Federal Government makes $8B deal to fix First Nations water problem

The federal government has reached a nearly $8-billion settlement with First Nations who launched a class-action lawsuit over the lack of clean, safe drinking water in their communities.

Indigenous Services Minister Marc Miller, alongside chiefs of the First Nations behind the lawsuit, announced Friday that they have reached an agreement in principle to resolve the suit outside of court.

Miller said the agreement includes $1.5 billion in compensation for people [142,000] deprived of clean drinking water, the creation of a $400 million First Nation economic and cultural restoration fund and at least $6 billion to support reliable access to safe drinking water on reserves…”

“The lawsuit was launched by the Tataskweyak Cree Nation in Manitoba and the Curve Lake First Nation and Neskantaga First Nation in Ontario.

It alleged that Canada has breached its obligations to First Nations and their members by failing to ensure that reserve communities have clean water, according to the plaintiffs’ law firms, Olthuis, Kleer, Townshend LLP and McCarthy Tétrault LLP. The class included all members of First Nations whose communities were subject to a drinking water advisory for a year or longer from November 8, 1995, to the present…”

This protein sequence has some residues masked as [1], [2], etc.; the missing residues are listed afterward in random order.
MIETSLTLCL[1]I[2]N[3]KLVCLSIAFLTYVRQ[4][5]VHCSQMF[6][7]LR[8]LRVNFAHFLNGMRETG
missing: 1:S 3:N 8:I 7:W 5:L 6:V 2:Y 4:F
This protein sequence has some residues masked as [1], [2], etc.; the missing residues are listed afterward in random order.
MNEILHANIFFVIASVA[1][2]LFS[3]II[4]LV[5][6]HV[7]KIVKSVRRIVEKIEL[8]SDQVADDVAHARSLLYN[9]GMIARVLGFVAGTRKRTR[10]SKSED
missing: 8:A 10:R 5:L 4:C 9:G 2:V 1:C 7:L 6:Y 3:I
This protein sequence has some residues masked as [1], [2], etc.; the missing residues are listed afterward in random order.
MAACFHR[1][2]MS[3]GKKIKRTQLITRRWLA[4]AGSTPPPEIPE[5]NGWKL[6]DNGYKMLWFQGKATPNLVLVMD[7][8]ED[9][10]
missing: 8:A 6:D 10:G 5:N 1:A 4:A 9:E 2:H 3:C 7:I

Comment: The moral of the story is “the power of the collective” ─the power of a “Think Tank,” which is akin to having a permanent “Class-Action Lawsuit” entity in response to critical issues in the Black community with a unified strategy to attain and sustain it.

Black lives in Canada deserve better deliberation, but should we keep waiting for Canada to come to us? Instead, we should go to her as other cultures with “joint” unsolicited proposals, underpinned by highly researched and analyzed strategic plans, with clearly delineated “solution perspectives,” akin to A Black Canadian Empowerment Manifesto (CBEM) Version 2.0. We should also look forward to Version 3.0 and 4.0 in the future ─with “great expectations.”